By Zoe Hughes Political Editor
Friday, November 11, 2005
One hundred and thirty three thousand pounds of taxpayers money has been spent by a North-East quango on sculptures for its own HQ.
An answer to a Parliamentary question on how much regional development agencies are spending on art, revealed that One NorthEast has paid out £133,126 in the past five years for three sculptures at its Newburn Riverside offices.
The figures show that four other regions spent considerably more on art, but that four more agencies spent nothing at all. Critics immediately questioned ONE's use of money, arguing the cash should have been earmarked for promoting regional economic development.
One politician attacked the decision as "feathering their own nest" while Sunderland campaigner Neil Herron warned the sculptures, two by North-East artist Joe Hillier, were not accessible to most members of the public.
But ONE defended the sculptures as chowcasing local talent and increasing the value of business properties.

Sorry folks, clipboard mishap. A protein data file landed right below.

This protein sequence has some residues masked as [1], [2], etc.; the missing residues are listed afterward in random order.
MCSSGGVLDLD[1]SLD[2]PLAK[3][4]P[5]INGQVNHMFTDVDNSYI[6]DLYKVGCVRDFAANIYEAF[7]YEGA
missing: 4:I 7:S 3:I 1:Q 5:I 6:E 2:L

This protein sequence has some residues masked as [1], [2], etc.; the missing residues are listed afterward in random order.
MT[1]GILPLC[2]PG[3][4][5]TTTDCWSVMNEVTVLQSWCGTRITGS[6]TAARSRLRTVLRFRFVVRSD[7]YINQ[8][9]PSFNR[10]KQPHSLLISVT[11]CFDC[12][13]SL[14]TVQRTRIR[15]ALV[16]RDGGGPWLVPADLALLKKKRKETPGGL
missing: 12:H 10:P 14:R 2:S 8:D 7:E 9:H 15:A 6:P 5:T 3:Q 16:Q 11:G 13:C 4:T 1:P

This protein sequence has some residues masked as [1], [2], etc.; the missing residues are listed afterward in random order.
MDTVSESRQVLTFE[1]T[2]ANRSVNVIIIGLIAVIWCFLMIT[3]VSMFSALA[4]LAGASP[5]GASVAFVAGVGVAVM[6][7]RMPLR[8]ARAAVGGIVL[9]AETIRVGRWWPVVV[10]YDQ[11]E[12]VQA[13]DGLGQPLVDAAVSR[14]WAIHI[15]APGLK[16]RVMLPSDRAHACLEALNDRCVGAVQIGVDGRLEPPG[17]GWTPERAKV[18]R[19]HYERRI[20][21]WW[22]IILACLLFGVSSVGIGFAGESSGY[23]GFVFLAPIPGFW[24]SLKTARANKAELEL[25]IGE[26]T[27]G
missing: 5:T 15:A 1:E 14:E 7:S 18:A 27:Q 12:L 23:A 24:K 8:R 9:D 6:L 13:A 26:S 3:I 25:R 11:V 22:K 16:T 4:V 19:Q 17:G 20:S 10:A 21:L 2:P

The figures show the Government agency spent £103,126 commissioning two pieces of work by Mr Hillier; Being Human and Generation, a set of three disembodied heads symbolising different eras of human and industrial production.
Another piece of work by Tanya Axford, A High of 360 Degrees, which cost £30,000, sits in the entrance lobby of One NorthEast.
The figure pales into insignificance, though, against the artwork purchased by the North-West development agency - a total of £3.64m over five years.
Mr Herron said it was an "arrogant affront" to the public to have the sculptures in their own office block instead of being accessible to all. "Art is not a waste of money but it should be available to everyone. Art for One NorthEast's sake is just sheer arrogance."
And Bernard Jenkin, former Tory regions spokesman, attacked the agency for "succumbing to the temptation of feathering their own nest. Bureaucracy is always fallible of this and this proves just that."
Last night One NorthEast director of regeneration and tourism John Holmes said the agency was committed to the cultural and physical regeneration of the region adding the sculptures in particular, commissioned by local artists, demonstrated "the agency's desire to highlight the best contemporary art in the region.
"Stella House (One NorthEast's office complex) acts as a gateway to the region with numerous visitors from around the world, making us a showcase for local artists."
And he was backed by Hexham MP Peter Atkinson who said the money was miniscule compared to the agency's £270m budget. "We shouldn't be mean-minded about, this it adds to the atmosphere of the North-East," he said.